The role of the sensory room co-ordinator
This paper was first published in the early 2000’s and this is an updated the sheet for 2014… Richard Hirstwood
Section 1 – General
- To have an understanding of the needs and requirements of learners with additional needs.
- To understand the communication methods used by the students. Especially pre-intentional and emerging intentional communication.
- To understand ongoing assessment of students, in line with the school centres current Assessment, Recording and Reporting Policy.
- To develop or expand observations sheets to be filled in at the end of each sensory teaching session by the member of staff assigned to the group or the individual. To be overseen by the sensory curriculum manager in collaboration with subject co-ordinators, therapists and support staff.
- To understand the learning style of the students.
- To write, update and make staff aware of a comprehensive sensory curriculum policy.
- To provide general written information outlining the principles of a sensory curriculum for all staff.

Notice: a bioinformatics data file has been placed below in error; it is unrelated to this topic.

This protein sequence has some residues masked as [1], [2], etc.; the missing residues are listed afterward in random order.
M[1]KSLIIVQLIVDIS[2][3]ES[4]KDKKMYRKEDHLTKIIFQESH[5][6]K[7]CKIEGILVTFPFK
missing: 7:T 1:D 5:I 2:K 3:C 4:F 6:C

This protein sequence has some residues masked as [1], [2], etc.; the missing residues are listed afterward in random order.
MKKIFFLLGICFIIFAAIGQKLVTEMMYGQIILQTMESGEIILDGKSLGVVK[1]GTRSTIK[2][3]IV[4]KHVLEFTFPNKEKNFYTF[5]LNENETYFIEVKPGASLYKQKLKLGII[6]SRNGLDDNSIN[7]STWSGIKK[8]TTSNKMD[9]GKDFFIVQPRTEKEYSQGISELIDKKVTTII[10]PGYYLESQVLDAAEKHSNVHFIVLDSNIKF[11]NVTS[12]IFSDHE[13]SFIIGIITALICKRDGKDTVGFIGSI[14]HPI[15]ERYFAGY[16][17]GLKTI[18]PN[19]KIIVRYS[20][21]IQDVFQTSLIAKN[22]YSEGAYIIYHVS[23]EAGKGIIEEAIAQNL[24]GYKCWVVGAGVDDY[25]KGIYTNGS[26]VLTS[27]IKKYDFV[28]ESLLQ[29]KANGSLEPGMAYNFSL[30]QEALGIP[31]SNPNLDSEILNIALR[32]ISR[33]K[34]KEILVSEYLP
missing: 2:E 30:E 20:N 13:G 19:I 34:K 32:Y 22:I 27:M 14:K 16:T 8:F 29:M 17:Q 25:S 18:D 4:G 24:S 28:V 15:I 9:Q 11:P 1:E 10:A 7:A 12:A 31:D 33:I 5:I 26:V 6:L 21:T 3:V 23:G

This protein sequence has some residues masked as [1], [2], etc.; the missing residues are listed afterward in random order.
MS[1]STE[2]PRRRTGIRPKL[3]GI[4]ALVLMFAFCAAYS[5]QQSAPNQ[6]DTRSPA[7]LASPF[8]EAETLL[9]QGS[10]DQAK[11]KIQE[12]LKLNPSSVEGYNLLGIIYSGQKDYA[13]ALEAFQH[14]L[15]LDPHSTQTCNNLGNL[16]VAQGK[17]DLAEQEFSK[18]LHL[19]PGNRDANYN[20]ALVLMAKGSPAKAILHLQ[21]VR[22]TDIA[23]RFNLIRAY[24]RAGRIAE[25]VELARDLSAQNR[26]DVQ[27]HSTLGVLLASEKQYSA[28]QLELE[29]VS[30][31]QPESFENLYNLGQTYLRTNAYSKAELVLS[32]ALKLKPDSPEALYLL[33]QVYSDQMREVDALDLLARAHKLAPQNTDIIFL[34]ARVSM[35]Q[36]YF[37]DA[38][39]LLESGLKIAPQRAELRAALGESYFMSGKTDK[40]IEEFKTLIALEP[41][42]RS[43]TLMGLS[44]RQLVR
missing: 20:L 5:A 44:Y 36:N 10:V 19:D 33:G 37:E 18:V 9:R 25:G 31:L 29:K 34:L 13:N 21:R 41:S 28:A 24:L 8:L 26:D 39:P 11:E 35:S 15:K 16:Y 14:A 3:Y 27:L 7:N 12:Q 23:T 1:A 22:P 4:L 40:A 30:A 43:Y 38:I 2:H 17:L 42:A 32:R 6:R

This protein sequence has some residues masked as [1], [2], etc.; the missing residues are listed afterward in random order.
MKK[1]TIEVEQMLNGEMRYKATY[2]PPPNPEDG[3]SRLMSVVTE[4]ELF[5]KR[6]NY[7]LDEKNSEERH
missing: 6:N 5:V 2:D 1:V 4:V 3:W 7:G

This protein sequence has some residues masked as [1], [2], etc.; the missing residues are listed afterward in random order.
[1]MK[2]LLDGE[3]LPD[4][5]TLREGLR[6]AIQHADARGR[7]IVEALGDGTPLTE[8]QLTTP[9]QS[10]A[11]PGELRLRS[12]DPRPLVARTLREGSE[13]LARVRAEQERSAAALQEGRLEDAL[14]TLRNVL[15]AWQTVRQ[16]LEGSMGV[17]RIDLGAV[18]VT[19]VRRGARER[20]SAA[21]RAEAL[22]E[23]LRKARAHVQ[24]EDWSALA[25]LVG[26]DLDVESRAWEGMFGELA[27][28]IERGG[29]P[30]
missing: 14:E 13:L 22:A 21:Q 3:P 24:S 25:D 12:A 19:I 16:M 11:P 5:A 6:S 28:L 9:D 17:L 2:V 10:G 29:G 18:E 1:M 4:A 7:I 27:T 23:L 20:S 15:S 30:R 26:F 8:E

- To be responsible for ensuring that all staff engaged in the delivery of multi-sensory teaching are aware of and teach according to the content of the policy document.
- To oversee and guide staff assigned to the individual/group with the lead teacher having the responsibility for ensuring appropriate records are maintained.
- To present this sensory curriculum policy to new staff as part of their induction package.
- To schedule meetings with staff members to discuss/advise on sensory principles, differentiation and practical activities.
- To provide training for teaching and support staff, inclusive of sensory curriculum development issues and practical activities.
- To identify those students with complex needs and compile individual multi-sensory teaching approaches to be used across the curriculum. Approaches will incorporate pre-requisite skills and specific activities, which will underpin the assessment, process and inform the target setting procedures.
- To liaise with O.T, SLT, Physiotherapist, and VI specialist where appropriate for advice on the compilation of multi-sensory teaching approaches.
- To liaise with parents, regarding the content and delivery of multi-sensory teaching approaches.
- To monitor individuals use of sensory equipment and resources.